For inspections, Digital Twins are able to detect and show changes over time: allowing comparisons which can transform maintenance operations from a reactive methodology to a less costly and more effective predictive maintenance model.

TIM – Tower Information Modeling – is another rapidly emerging use case for Digital Twins. With a reality model that very accurately reflects what you have in the field, you can create a TIM model, in which every component on the tower has its own attributes. This allows users to simulate different states on the tower, running “what if” scenarios like removing panels or adding equipment. Having a very visual interface that enables the comparison of “as built” to “as planned” streamlines the process of TIM and makes it more effective.

Ultimately, Digital Twins are a collection of capabilities serving multiple use cases, replacing the need to physically be on site to understand the asset.

Where We Go From Here

There are new concepts and new ideas constantly entering the Digital Twin ecosystem, and the definition of a Digital Twin is constantly evolving. As we move forward, data capture continues to improve, addressing more complex cases and a wider variety of assets with more ease. AI and machine learning continues to advance and will be trained to detect more characteristics of an asset, contributing more to the insights that users get from Digital Twins. We will continuously see the demand for additional items to be detected to contribute to the insights that you get about a site.

Simulation environments are continuously improving and creating opportunities. Mobile Network Operators (MNOs) may be able to virtually make changes to equipment, for example, changing a model to represent their goals and submitting the model to the Tower Company so that the Tower Co. can easily understand what is being requested and what the outcomes will be. As integration to other systems expands, systems will be linked so that the newest information is updated across all systems in an organization.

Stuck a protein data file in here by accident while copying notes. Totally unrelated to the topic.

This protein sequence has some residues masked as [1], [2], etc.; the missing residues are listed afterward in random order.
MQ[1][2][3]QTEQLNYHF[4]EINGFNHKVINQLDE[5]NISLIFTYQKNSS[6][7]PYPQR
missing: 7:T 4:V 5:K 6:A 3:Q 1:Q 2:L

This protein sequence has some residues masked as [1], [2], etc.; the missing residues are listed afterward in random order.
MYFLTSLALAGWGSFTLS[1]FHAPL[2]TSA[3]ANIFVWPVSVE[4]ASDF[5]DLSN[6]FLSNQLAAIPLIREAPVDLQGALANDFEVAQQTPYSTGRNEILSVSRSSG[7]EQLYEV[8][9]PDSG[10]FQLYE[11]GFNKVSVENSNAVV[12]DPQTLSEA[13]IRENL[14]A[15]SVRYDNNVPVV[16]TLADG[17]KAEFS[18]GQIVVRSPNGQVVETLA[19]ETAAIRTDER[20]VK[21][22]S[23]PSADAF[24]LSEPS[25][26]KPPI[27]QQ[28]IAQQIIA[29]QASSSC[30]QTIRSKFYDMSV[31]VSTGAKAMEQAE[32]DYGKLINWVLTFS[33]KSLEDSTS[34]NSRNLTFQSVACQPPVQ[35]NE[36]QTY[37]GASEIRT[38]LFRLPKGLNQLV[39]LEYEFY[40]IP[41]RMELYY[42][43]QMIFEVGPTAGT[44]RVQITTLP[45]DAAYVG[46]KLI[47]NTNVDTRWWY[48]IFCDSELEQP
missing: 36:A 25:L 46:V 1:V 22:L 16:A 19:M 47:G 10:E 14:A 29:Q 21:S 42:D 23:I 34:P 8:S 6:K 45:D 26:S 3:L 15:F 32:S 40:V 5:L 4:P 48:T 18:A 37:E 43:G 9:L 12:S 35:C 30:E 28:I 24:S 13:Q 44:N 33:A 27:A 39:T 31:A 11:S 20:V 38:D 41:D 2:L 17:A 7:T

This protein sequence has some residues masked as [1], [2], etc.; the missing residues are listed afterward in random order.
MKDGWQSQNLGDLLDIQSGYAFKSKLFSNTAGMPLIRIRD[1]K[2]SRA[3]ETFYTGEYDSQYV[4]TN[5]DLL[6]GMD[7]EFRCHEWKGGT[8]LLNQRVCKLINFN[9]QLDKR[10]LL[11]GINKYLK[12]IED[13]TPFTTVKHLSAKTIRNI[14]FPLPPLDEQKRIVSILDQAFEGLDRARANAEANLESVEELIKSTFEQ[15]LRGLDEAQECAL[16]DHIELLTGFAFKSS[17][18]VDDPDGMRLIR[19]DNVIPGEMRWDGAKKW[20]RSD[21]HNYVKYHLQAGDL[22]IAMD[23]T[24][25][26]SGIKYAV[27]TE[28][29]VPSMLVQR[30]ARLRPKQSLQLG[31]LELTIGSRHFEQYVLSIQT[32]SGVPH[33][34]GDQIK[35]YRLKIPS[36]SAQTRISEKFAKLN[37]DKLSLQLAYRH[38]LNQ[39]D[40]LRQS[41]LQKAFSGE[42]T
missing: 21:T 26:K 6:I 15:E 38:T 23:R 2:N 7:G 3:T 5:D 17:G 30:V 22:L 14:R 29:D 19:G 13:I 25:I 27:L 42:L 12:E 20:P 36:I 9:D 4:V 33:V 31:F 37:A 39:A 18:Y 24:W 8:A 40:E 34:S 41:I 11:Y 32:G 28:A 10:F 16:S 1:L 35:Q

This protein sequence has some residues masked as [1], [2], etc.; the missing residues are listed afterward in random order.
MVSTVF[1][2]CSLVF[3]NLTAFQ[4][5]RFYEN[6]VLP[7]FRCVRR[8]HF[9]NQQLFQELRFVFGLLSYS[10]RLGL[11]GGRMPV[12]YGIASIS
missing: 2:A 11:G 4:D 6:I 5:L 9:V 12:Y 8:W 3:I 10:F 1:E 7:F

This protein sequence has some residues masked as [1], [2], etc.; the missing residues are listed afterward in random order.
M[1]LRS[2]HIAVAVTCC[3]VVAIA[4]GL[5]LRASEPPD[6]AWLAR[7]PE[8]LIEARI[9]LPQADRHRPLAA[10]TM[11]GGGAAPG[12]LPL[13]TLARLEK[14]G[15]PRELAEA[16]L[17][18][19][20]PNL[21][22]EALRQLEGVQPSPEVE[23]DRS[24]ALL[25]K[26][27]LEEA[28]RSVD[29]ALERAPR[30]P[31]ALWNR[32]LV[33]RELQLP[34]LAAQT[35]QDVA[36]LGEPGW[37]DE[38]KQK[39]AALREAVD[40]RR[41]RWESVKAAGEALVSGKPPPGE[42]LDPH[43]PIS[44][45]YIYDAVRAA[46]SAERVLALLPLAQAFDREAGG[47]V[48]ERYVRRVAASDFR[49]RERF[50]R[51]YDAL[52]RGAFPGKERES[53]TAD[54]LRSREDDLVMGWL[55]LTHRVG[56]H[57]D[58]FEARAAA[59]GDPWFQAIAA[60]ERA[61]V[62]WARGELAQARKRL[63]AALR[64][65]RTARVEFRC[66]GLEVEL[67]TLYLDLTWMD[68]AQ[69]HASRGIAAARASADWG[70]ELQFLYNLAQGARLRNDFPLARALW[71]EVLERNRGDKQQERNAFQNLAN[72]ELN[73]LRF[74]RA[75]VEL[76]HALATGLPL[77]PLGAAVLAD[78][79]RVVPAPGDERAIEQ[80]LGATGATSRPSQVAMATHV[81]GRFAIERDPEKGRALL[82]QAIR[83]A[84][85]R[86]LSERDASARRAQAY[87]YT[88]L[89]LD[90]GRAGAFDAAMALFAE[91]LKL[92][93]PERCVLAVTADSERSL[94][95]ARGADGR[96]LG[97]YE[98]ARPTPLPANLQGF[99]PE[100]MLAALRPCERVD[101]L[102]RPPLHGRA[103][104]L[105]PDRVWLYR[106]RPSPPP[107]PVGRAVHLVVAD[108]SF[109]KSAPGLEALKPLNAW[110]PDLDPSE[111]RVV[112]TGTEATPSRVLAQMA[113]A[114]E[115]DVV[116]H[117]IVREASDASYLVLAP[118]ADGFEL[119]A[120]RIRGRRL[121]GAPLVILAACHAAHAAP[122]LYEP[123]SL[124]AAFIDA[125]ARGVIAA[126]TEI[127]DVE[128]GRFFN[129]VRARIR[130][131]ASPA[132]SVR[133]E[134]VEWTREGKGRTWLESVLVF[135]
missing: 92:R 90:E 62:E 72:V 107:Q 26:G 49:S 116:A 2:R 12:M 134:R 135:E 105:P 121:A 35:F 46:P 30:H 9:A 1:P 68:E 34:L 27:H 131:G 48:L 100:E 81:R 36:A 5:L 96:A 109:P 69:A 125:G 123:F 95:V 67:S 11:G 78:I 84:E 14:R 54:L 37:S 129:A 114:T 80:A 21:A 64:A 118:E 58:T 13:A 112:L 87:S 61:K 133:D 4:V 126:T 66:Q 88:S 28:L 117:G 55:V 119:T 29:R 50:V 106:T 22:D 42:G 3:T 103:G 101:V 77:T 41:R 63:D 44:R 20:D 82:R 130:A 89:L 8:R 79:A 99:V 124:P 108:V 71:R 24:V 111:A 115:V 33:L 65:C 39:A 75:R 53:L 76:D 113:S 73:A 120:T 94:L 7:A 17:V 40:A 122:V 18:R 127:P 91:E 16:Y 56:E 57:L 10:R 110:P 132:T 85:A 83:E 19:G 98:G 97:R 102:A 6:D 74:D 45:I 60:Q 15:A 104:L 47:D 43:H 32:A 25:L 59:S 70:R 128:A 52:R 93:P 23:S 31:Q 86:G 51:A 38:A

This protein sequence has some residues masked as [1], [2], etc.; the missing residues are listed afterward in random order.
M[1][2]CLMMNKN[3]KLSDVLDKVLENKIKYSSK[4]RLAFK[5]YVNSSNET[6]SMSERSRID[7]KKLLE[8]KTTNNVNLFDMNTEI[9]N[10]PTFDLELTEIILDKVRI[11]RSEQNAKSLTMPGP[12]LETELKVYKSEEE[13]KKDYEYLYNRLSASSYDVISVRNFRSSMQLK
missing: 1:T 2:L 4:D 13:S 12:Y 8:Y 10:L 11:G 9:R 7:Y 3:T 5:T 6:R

The entire ecosystem of digitization technology is rapidly developing throughout the business world to create greater scope and potential for Digital Twins across global organizations. At vHive, our Digital Twin platform is constantly evolving to meet the needs of our customers.

Conclusion

Digital twins represent a digital transformation. With imagery, analytics, and intelligence, digital twins can provide value throughout an organization – and as Digital Twins evolve, that value continues to increase. Digital twins provide a deep understanding of physical assets: and that understanding can be leveraged to have a significant impact on workflows, efficiency, and profitability across the enterprise.